“In ‘N’ Out” just seems like an idea that shouldn’t have been an actual song.  “Man on a Mission” is another VH posturing number.  But, “The Dream is Over” is much better – I love Eddie’s guitar on here.  Surprised that this wasn’t a single.  Great chorus.

All of that is eclipsed by the stellar, “Right Now.” A cascading piano piece opens, then Alex’s hi hat, followed by the band, crashing in.  The song itself has a good message too.  The acoustic instrumental “316” is a nice touch.  “Top of the World” is a fantastic rocker.  Why they chose to leave it until the end of the record, huh?  

Odd how they “recreated” the vinyl inner sleeve for an album that wasn’t issued on vinyl.

Balance – opens with the sound of monk’s chanting, then the band lays down some serious riffing on “The Seventh Seal.”  It’s a decent rocker, but it really doesn’t go anywhere. In fact, that is a recurring theme here.  “Don’t Tell Me (What Love Can Do)” was the Van Halen’s answer to the burgeoning Grunge movement.  But years later, it doesn’t really resonate – it’s just loud and tuneless.  While the posing of “Amsterdam” recalls the Fair Warning-era, but in a forgettable way.  “Big Fat Money” sounds like them trying to recreate “Hot For Teacher” without any of the passion, it’s just obnoxious.  

There’s also pointless tracks like “Doin’ Time,” an unimpressive drum solo by Alex Van Halen, and  “Strung Out,” which features strange string noises.  “Not Enough” has a sing-a-long feel, but it feels half-baked, and still just kinda ok.  While “Take Me Back (Deja Vu)” is tucked away near the end and is pretty good, except for the stupid effects on the chorus.  

Two tracks save the album from being a complete dumpster fire.  The first, “Can’t Stop Lovin’ You,” is Van Halen’s most obvious stab at a ballad, but it worked.  And, it still sounds good.  Today, it’s the second-most streamed song of the Hagar era (behind “Why Can’t This Be Love”).  It’s also the ninth-most streamed VH song overall (I would’ve lost that bet!).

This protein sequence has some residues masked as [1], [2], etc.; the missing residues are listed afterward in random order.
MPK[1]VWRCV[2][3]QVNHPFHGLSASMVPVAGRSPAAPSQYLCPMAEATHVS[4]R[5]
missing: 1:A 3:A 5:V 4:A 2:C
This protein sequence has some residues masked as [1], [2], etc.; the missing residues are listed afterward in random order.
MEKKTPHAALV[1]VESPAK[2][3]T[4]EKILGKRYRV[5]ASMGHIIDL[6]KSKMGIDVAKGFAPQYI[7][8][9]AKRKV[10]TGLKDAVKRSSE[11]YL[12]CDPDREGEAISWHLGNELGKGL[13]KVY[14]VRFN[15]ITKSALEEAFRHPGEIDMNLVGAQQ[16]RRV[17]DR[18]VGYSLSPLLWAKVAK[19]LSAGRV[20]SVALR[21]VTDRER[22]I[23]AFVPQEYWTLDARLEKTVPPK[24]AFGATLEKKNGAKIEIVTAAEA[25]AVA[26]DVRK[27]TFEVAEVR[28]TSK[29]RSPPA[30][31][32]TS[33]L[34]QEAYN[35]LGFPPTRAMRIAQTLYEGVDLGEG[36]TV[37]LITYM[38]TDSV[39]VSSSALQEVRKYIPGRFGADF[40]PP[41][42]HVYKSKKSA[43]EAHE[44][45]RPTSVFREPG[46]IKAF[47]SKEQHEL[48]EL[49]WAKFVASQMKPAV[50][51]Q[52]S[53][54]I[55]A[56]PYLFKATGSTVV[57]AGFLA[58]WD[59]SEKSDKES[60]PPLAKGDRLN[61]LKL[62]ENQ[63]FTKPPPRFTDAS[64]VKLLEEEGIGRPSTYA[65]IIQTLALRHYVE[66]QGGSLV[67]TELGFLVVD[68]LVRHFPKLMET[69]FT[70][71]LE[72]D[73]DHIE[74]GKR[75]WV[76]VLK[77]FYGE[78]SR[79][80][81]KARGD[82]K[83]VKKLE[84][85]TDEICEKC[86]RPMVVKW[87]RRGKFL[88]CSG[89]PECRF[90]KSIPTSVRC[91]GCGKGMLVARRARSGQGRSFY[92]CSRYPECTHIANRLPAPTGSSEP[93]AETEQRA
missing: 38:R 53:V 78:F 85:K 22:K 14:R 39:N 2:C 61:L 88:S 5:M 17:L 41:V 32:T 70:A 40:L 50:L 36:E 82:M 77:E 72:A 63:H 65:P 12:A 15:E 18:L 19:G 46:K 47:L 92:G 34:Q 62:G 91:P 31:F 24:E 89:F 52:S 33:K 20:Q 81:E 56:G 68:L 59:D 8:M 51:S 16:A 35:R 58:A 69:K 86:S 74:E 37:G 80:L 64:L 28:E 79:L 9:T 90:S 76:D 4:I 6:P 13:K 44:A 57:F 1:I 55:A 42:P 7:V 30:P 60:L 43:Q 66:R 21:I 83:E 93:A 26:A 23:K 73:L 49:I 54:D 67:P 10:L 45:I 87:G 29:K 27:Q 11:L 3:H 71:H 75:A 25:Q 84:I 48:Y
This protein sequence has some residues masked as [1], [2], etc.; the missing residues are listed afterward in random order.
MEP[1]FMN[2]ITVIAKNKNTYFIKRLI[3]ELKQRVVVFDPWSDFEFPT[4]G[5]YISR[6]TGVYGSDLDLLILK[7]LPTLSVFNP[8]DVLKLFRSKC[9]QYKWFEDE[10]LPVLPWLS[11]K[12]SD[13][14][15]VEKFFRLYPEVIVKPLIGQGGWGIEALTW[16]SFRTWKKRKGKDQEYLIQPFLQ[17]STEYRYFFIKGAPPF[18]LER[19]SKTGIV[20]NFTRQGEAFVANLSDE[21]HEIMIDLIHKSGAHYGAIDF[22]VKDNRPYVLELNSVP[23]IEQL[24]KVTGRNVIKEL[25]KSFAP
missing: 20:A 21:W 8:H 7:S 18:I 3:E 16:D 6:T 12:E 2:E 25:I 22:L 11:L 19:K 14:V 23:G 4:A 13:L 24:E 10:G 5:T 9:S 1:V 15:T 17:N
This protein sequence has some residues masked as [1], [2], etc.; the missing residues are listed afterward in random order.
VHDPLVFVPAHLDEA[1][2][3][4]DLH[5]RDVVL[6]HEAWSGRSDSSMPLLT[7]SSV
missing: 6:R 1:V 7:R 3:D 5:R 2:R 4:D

The second great track, “Aftershock,” features some flange Eddie riffing and then just builds and builds.  Hagar sounds like he’s singing like his life depends on it, while the entire band is on fire.  Eddie even throws in some much-neglected two-hand tapping on the excellent guitar solo.  This was criminally-overlooked as a potential single, and is one of the Hagar-era’s best.

Studio Rarities, 1989-2004 – collects some oddities, including a decent, down-and-dirty cover of Little Feat’s “A Apolitical Blues,” which ended up originally as a b-side.  The standout track is “Human’s Being,” recorded specifically for the Twister soundtrack, it features a fantastic “shine on” chorus.  Unbelievable that one of their finest moments as a band would be marooned on a soundtrack.  The rest of the fare here is just ok.

If I were to rank the four albums, I would say 5150 is their best overall – it’s got very little filler, while F.U.C.K. has a lot of fine moments.  Third would be OU812 because of the filler and the watery production, and falling a distant fourth would be Balance, which is largely a mess.  

While nowhere near as influential as the Roth-era of the band, the Sammy Hagar-led years featured more depth, as the band wrote a heaping amount of melodic tracks that still sound good today.  No reason to choose just one era of the band, the Hagar years are certainly worth re-discovering.  —Tony Peters